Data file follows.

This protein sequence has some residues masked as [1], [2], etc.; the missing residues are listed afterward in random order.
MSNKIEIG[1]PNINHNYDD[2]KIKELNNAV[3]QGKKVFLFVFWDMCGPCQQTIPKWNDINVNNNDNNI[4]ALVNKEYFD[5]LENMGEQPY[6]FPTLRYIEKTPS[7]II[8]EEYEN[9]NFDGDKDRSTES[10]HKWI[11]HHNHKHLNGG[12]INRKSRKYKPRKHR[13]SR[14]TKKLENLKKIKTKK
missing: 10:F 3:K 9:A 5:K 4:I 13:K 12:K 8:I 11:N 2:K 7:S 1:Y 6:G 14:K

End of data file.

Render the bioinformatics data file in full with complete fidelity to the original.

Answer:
This protein sequence has some residues masked as [1], [2], etc.; the missing residues are listed afterward in random order.
MSNKIEIG[1]PNINHNYDD[2]KIKELNNAV[3]QGKKVFLFVFWDMCGPCQQTIPKWNDINVNNNDNNI[4]ALVNKEYFD[5]LENMGEQPY[6]FPTLRYIEKTPS[7]II[8]EEYEN[9]NFDGDKDRSTES[10]HKWI[11]HHNHKHLNGG[12]INRKSRKYKPRKHR[13]SR[14]TKKLENLKKIKTKK
missing: 10:F 3:K 9:A 5:K 4:I 13:K 12:K 8:I 11:N 2:K 7:S 1:Y 6:G 14:K